Greg Lindsay speaks frequently about the future of cities, most recently at the Atlantic Council, the Urban Land Institute, and the New America Foundation. He directs the Emergent Cities Project at the World Policy Institute, exploring what lessons struggling cities like Detroit can learn from dynamic ones such as Nairobi. His work with Studio Gang Architects on the future of suburbia was displayed at New York’s Museum of Modern Art in 2012, and he is currently working with OMA/AMO to explore the intersection of the office with the city, the cloud, and Big Data. Popular topics include “smart cities;” urban mobility; cities and immigration; making cities more resilient to climate change, and how work is changing in cities.

The Future of the Future

The future isn’t what it used to be. As the pace of social, technological, and environmental change accelerates, organizations are struggling just to make sense of the present, let alone spot threats and opportunities looming just over the horizon. The ability to anticipate, understand, plan for, and innovate around uncertainty has become a critical skill for designers, innovators, and strategists everywhere. As the computing pioneer Alan Kay once said, “the best way to predict the future is to invent it.”

Futurist, journalist, author and scholar Greg Lindsay will teach a crash course in exactly that. The practice of creating futures, or “foresight,” offers a toolkit and framework for detecting signals of change, organizing insights, synthesizing possible futures, identifying potential barriers and opportunities, and designing innovative products, services or ideas that satisfy emerging needs. In addition to lecturing on possible futures, Greg is available to lead participants through a fun, fast-paced workshop in which they create futures of their own.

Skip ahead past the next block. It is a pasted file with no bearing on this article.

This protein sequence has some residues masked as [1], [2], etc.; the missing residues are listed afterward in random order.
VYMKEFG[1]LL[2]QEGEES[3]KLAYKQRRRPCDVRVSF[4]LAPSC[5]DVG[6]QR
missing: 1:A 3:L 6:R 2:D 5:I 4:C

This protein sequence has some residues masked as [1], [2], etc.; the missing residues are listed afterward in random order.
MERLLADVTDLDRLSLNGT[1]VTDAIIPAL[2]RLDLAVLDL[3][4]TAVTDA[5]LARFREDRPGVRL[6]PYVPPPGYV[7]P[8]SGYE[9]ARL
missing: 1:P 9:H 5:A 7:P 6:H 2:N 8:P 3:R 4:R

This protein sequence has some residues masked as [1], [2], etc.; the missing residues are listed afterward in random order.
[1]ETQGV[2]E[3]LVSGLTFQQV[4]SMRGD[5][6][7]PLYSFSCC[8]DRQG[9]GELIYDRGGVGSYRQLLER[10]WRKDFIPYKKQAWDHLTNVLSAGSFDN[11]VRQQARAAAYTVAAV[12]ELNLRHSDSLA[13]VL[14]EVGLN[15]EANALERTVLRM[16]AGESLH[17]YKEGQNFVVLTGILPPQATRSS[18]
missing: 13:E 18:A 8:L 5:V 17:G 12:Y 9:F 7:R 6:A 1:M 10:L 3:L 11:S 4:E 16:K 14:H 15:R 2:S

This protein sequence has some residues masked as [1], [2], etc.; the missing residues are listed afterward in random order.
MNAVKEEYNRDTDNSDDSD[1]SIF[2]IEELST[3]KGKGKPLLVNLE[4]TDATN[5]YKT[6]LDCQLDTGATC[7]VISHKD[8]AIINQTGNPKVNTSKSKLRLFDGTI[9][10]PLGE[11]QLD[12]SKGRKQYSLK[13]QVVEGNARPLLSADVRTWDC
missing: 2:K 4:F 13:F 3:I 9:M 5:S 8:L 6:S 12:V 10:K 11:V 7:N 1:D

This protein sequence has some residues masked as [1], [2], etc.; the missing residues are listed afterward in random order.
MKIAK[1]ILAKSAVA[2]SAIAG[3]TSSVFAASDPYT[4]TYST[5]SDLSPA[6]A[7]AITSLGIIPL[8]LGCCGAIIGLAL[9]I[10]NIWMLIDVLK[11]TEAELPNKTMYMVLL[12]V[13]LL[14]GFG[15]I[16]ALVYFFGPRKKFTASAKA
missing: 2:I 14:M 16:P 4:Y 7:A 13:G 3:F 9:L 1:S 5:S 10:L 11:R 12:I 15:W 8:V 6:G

The Future of Urban Transportation

Where is Uber, Lyft, autonomous cars, etc. all headed? This talk is drawn from Greg's work at New York University and with the New Cities Foundation in Paris. He has recently given talks on this subject to the Federation Internationale de l’Automobile (FIA), the Automotive Fleet Leasing Association, the Canadian Automobile Association, Audi, Chrysler, Element Fleet Management, MIT, and others.

The Future of Work, Cities, and Serendipity

How will we discover new collaborators and ideas in a world where no one works in the same office anymore? Why is WeWork a $10 billion company? Greg has spoken about these trends at Microsoft, Intel, Ericsson, the U.S. State Department, the Aspen Ideas Festival, the Venice Architecture Biennale, the Institute for the Future, and many others.

The Future of Travel, Trade, and Cities

This talk is about how air travel, the Internet, and the urban world are disrupting traditional ways of living and working. This comes out of Greg's 2011 book, "Aerotropolis," and can be taken in any number of directions. Greg has spoken about this subject at length to commercial real estate groups (e.g. CoreNet, NAIOP, the Urban Land Institute), travel groups (Association of Corporate Travel Executives, the Texas Travel Industry Association, the International Luxury Travel Meetings), aviation (Emirates, Boeing, FedEx), and many more.